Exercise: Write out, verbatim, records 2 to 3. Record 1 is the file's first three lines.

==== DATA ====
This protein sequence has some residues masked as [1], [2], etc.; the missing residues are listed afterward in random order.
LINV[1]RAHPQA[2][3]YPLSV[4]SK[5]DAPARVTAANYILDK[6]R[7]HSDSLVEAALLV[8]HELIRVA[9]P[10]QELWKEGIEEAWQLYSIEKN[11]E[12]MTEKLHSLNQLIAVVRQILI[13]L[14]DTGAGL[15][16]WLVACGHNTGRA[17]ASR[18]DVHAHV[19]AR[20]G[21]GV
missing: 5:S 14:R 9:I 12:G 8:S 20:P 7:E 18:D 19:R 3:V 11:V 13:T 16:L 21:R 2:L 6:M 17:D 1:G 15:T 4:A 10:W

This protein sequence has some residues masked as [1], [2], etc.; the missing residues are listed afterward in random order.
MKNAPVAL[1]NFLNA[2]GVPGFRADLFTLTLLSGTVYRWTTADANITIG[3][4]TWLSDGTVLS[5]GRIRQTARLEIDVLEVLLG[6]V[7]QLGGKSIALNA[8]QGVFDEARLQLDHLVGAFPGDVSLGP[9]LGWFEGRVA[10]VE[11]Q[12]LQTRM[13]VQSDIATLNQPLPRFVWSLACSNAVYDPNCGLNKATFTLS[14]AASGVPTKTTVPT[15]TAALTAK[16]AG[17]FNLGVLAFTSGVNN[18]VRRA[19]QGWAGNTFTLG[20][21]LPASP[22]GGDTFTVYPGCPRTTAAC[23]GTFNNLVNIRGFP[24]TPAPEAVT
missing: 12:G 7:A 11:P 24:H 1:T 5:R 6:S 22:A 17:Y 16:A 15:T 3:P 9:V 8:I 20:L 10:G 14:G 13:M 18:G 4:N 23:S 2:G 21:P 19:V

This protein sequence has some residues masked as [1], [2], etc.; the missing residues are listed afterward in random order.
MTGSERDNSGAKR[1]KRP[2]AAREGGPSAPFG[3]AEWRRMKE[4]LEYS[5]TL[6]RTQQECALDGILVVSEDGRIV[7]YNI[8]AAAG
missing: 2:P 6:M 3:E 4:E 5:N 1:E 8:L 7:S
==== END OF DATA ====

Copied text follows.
This protein sequence has some residues masked as [1], [2], etc.; the missing residues are listed afterward in random order.
MKNAPVAL[1]NFLNA[2]GVPGFRADLFTLTLLSGTVYRWTTADANITIG[3][4]TWLSDGTVLS[5]GRIRQTARLEIDVLEVLLG[6]V[7]QLGGKSIALNA[8]QGVFDEARLQLDHLVGAFPGDVSLGP[9]LGWFEGRVA[10]VE[11]Q[12]LQTRM[13]VQSDIATLNQPLPRFVWSLACSNAVYDPNCGLNKATFTLS[14]AASGVPTKTTVPT[15]TAALTAK[16]AG[17]FNLGVLAFTSGVNN[18]VRRA[19]QGWAGNTFTLG[20][21]LPASP[22]GGDTFTVYPGCPRTTAAC[23]GTFNNLVNIRGFP[24]TPAPEAVT
missing: 12:G 7:A 11:P 24:H 1:T 5:R 6:S 22:A 17:Y 16:A 15:T 3:P 9:V 8:I 20:L 10:G 14:G 13:M 18:G 4:N 23:S 2:G 21:P 19:V

This protein sequence has some residues masked as [1], [2], etc.; the missing residues are listed afterward in random order.
MTGSERDNSGAKR[1]KRP[2]AAREGGPSAPFG[3]AEWRRMKE[4]LEYS[5]TL[6]RTQQECALDGILVVSEDGRIV[7]YNI[8]AAAG
missing: 2:P 6:M 3:E 4:E 5:N 1:E 8:L 7:S